The night before the infamous “Saint Valentines’ Day Massacre” – in which Al Capone’s Italian mob rubbed out much of Bugs Moran’s Irish gang in Prohibition-era Chicago – the Italians spent a sleepless night assembling their Tommy Guns from parts they’d purchased around and about Chicago and its surrounding area.
And before going out to massacre innocent locals or groups of high school kids, Mexico’s loathsome narcotraficantes frequently spend days in machine shops, a patiently milling and drilling and cutting bits and pieces of metal into workable weapons.
Yeah, of course I made that up.
Criminals in America’s most crime-ridden cities – Chicago and Camden and DC and New Orleans – can get illegal firearms far easier than the law-abiding citizen can get legal ones, and there’s no assembly required.
But in the imagination of the American left’s ninny chorus in the media, criminals are real do-it-yourselfers. Because you can get “assault weapon parts” on EBay; I’m going to add some emphasis:
Yet for as little as $500, anyone with an eBay account can purchase all but one of the dozen or so necessary parts.
The only missing piece of the gun – the lower receiver –
Let’s stop right there.
If you know anything about guns, you know that “I got everything I need for an AR15 but the lower receiver” is a little like saying “I got an entire car – except the frame”.
can be bought secondhand from private sellers who post classified ads on other websites, such as Armslist.com. The receiver is the only regulated part of the gun, but there are workarounds for obtaining one, too. Partially complete receivers can be purchased privately without a background check or serial number and finished by buyers themselves, or they can be built from scratch at home to sidestep having to register the finished gun.
In other words, if a crook wants an unregistered AR15, the options are to gather a bunch of parts – a barrel, a bolt and bolt carrier, a stock, a forearm, a couple of hundred bucks worth of goodies – and then either:
- buy a complete lower receiver, which must be transferred through a Federal Firearms Licensed-dealer (with paper trail).
- buy an unfinished lower reciever and, using non-trivial skills and tools – metal drills, a metal router and a few others – finish it. And by finish it, we mean to a rather fussy level of tolerances; the AR15 is no zip gun.
- Put all the parts in their junk drawer and buy a complete, stolen AR or AK from any number of sources; stolen guns, gangs, or Eric Holder.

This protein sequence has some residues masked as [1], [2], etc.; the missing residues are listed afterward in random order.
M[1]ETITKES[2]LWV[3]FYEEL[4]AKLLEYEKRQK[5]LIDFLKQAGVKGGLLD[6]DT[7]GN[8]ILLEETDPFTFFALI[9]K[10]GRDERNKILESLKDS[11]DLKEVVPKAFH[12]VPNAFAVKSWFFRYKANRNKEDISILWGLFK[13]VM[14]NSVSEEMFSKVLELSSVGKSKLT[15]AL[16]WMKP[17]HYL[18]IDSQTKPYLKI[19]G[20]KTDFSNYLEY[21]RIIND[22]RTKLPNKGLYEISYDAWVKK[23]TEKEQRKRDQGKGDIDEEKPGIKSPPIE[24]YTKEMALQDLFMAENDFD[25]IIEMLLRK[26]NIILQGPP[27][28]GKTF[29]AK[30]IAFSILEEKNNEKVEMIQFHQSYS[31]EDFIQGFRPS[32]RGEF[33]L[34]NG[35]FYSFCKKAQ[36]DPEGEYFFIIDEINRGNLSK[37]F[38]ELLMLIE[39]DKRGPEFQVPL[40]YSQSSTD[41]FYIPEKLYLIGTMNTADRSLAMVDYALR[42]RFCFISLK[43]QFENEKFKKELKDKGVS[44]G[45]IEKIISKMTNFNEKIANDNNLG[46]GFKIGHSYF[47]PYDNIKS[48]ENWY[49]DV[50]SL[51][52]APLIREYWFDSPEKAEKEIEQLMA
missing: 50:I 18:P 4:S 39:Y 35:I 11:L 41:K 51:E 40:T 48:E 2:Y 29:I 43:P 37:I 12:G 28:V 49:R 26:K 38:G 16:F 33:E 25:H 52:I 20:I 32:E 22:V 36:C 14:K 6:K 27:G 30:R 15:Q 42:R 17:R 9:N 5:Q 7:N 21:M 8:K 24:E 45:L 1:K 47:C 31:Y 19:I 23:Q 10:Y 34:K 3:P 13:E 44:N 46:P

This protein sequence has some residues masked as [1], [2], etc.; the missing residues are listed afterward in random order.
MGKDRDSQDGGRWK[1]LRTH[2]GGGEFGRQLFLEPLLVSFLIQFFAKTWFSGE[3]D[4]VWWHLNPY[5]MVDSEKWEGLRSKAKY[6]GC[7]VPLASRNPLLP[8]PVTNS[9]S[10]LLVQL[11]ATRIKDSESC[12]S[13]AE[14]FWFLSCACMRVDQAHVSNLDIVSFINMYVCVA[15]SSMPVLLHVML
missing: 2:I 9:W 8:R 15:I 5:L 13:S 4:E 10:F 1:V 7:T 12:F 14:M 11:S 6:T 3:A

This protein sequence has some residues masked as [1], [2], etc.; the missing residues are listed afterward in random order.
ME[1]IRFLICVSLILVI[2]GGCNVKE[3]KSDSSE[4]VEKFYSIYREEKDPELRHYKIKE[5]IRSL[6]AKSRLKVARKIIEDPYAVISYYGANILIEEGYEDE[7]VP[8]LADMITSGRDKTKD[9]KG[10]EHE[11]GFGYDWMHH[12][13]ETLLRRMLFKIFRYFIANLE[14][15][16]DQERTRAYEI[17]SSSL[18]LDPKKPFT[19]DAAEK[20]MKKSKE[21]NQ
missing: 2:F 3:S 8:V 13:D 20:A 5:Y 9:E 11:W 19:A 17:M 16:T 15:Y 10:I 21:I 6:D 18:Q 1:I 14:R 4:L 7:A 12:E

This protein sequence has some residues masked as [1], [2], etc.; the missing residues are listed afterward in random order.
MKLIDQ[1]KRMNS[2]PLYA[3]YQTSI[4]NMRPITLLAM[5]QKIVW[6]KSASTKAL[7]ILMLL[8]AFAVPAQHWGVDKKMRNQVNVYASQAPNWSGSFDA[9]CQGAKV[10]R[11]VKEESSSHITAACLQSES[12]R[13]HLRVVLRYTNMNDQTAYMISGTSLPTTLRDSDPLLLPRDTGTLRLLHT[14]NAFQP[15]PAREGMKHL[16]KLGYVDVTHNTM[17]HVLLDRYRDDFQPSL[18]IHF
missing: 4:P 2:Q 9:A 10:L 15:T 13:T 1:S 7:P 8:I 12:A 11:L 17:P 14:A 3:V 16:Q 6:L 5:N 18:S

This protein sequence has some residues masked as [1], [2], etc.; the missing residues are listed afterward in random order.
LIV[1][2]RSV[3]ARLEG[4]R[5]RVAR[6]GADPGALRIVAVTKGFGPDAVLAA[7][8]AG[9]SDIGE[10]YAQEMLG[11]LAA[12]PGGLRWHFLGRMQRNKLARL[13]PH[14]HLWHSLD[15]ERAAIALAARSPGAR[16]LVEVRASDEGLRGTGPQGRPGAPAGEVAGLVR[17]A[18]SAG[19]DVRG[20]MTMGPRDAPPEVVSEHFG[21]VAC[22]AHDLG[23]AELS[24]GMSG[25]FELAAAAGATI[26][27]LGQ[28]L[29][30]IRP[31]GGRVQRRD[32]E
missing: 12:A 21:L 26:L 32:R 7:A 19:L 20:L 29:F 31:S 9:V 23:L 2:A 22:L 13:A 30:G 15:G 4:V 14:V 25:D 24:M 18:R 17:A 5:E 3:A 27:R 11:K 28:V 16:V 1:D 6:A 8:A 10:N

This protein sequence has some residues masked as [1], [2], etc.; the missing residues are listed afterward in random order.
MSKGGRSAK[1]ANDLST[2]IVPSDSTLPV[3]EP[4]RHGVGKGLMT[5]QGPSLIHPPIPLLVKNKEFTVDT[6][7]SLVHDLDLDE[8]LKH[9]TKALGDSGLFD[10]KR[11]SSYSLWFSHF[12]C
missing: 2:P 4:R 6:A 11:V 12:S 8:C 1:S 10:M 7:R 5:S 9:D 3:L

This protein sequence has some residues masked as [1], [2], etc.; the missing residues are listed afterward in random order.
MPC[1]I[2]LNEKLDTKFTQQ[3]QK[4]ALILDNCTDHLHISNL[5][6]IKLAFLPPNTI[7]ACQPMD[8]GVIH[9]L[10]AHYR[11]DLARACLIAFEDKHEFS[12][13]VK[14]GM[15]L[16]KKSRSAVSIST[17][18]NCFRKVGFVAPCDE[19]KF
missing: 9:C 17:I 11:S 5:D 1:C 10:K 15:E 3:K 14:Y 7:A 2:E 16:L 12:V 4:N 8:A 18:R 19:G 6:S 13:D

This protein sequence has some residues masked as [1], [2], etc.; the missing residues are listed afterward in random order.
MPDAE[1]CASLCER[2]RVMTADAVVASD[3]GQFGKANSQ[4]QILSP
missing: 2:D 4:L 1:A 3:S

It might be simplistic to say that “if criminals had the skills needed to assemble a complete, shootable AR, they wouldn’t need to be criminals. But only barely.
It is, of course, the latest attempt by the US media to manufacture a gun crisis – which is easier than manufacturing the guns themselves; as a Mother Jones correspondent couldn’t very well conceal a couple years ago, back when the AK47 was still the left’s official boogeygun (again, emphasis is mine):
The hosts collect our paperwork without checking IDs. We don eye protection and gloves, and soon the garage is abuzz with the whir of grinders, cutters, and drills. Sales of receivers—which house the mechanical parts, making a gun a gun—are tightly regulated, so my kit comes with a pre-drilled flat steel platform. Legally, it’s just an American-made hunk of metal, but one bend in a vise later and, voilà, it’s a receiver, ready for trigger guards to be riveted on. Sparks fly as receiver rails to guide the bolt mechanism are cut, welded into place, and heat-treated. The front and rear trunnions, which will hold the barrel and stock, are attached to the receivers.
Well, I know there are machinists in my audience. But to the less handy among us – say, Mojo writers – it’s a non-trivial exercise. I love the illustration in the Mojo story: “Making your own receiver – the part that holds the firing mechanism – requires no background check”. Which may be true, but it also requires a non-trivial set of metalworking skills and tools.
You’re a crook. What’s easier; spending an evening with a bunch of people painstakingly assembling an AK (or the much fussier AR) from scratch, or buying one from a fellow crook in a tenth of the time?
It’s not confusing to anyone who’s not an NPR reporter.